This year, nearly 90 million tonnes of coal from 30 different loading points around the Hunter Valley will be railed to Newcastle and loaded on to about 1000 ships. It's an intricate logistical task, complicated by the fact that the key infrastructure components – track, train and ports – are run by six separate entities (soon to be seven, when new player the Newcastle Coal Infrastructure Group builds its ship loading facility).
The notion that those infrastructure operators could make the coal chain run more efficiently by combining their planning and logistics teams may seem obvious now. But when train operator Pacific National and ship loader Port Waratah Coal Services agreed in 2003 to give it a try, it was a big leap into the unknown, according to HVCCLT general manager Anthony Pitt.
"It's a bleedingly obvious model to run, really, but at the same time extremely difficult to get up and running," he said.
"Leadership [was] required to surrender control of the assets of the train and port services to a somewhat independent third party.
"It was quite a significant leap for Pacific National and Port Waratah Coal Services to take at the time. The fact that some of their biggest shareholders and their biggest customers were kicking their backside helped their motivation.
"We were lucky; we just had the right personalities at the right time that were prepared to take that leap of faith and give it a go."
PWCS chairman Eileen Doyle is one of the leaders Pitt credits with showing the foresight needed. Doyle told SupplyChainLogisticsNews.net the move's potential benefits had outweighed any other concern.
"We wanted to do whatever we could to increase the throughput of export coal through the port of Newcastle," she said.
"And the best way to do that was to set up a body that looked at ways for everybody in the coal chain to cooperate and maximise throughput.
"It has proven to be highly successful and I think something that's for the benefit of every single player in the Hunter Valley coal industry."
Buoyed by the success of the two-year trial, in July 2005 PWCS and Pacific National joined with train operator QRNational, track owners Australian Rail Track Corporation and Rail Infrastructure Corporation-RailCorp, and port owner Newcastle Port Corporation to sign a memorandum of understanding. All the major operators involved in moving coal from mines to ships were now part of the venture.
Except for Pitt, the other members of the 25-strong team were seconded from the member organisations.
"They co-located their planning teams in the one building, and relied on human nature – people actually talking to each other – to generate some ideas on how to increase throughput," Pitt said.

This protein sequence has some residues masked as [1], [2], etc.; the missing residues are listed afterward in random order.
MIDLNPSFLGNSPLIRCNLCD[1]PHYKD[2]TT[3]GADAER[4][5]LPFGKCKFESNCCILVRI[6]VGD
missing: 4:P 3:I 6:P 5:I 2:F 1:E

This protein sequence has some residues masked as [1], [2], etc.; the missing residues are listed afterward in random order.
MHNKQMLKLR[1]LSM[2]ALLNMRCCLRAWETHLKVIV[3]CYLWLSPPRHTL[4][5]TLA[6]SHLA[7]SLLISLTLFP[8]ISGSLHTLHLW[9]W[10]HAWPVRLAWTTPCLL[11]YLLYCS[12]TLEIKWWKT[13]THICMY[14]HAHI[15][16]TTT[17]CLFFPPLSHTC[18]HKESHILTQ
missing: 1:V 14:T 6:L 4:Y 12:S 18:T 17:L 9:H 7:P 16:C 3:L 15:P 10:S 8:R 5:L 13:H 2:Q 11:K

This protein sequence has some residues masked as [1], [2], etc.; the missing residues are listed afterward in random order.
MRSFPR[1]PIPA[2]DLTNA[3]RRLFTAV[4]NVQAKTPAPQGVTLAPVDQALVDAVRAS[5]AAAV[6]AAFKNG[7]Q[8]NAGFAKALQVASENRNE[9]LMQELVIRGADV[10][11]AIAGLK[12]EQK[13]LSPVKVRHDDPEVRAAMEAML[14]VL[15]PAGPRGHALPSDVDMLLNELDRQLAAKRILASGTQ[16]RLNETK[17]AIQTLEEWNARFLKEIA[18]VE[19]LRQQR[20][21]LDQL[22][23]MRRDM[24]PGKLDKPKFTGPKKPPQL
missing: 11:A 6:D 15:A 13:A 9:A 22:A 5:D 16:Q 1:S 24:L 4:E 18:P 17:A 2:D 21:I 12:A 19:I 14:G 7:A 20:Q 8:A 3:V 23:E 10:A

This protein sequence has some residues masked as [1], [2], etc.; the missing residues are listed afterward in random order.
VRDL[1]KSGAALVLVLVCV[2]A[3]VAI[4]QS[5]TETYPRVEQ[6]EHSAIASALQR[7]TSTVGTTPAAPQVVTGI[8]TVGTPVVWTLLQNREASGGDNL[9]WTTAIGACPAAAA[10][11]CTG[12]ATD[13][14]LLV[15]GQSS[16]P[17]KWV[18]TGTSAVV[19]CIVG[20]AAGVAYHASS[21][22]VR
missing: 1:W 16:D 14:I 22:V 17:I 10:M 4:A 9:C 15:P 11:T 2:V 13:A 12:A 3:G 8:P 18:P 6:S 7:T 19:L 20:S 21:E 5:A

"The only mandate the group has got is to maximise capacity. The logistics team is not there to optimise the productivity of the Pacific National train fleet, [or] to ensure we get maximum utilisation of the available rail track from ARTC. It is simply there to take a system-wide view of the coal chain and ask 'how do we squeeze as many tonnes through this as possible?'
"Since the joint venture's been running there has been a lift in the productivity of the existing infrastructure by about 15 percent, which for infrastructure running at a 70 to 80 million tonne rate is quite an extraordinary number."
One of the team's simple but effective solutions was to minimise down time by persuading train, track and port operators to coordinate their maintenance schedules.
"We've probably created an extra 6 million tonnes of capacity this year alone through improving the quality of alignment of maintenance activities," Pitt said.
Another key factor, Pitt said, has been the team's policy of transparent reporting of output statistics.
"Even the public can access our website and see what is causing capacity to be lost – why we're not able to achieve our targets and why we're able to exceed our targets," he said.
"When we publish that information … and the mining companies themselves can see where capacity is being lost, it suddenly creates a very different set of motivations."
While helping to keep the infrastructure operators on their toes, the throughput reports also reveal lost capacity caused by delays and breakdowns at the mining company-controlled load points.
"We report all that information so each mine can see what the other is doing," Pitt said.
"To put that in perspective, load points have caused about 3 million tonnes capacity to be lost [this year].
"So transparent reporting brings commercial pressure on mines that are causing lost capacity to pull up their socks and start improving the quality of their infrastructure.
"It's a real socialist system … [Any mining company] can put a ship in the queue and get access to capacity, yet there's no real requirement on them to have a decent load point.
"One mine might be able to assemble a 90,000-tonne cargo in two days … another mine might take up to 10 days to assemble the same cargo and consume an awful lot of stockpile space and capacity, and yet they pay the same charge. So there are some real cross-subsidies that exist."
Part 2 of this story will feature in tomorrow's edition of International Longwall News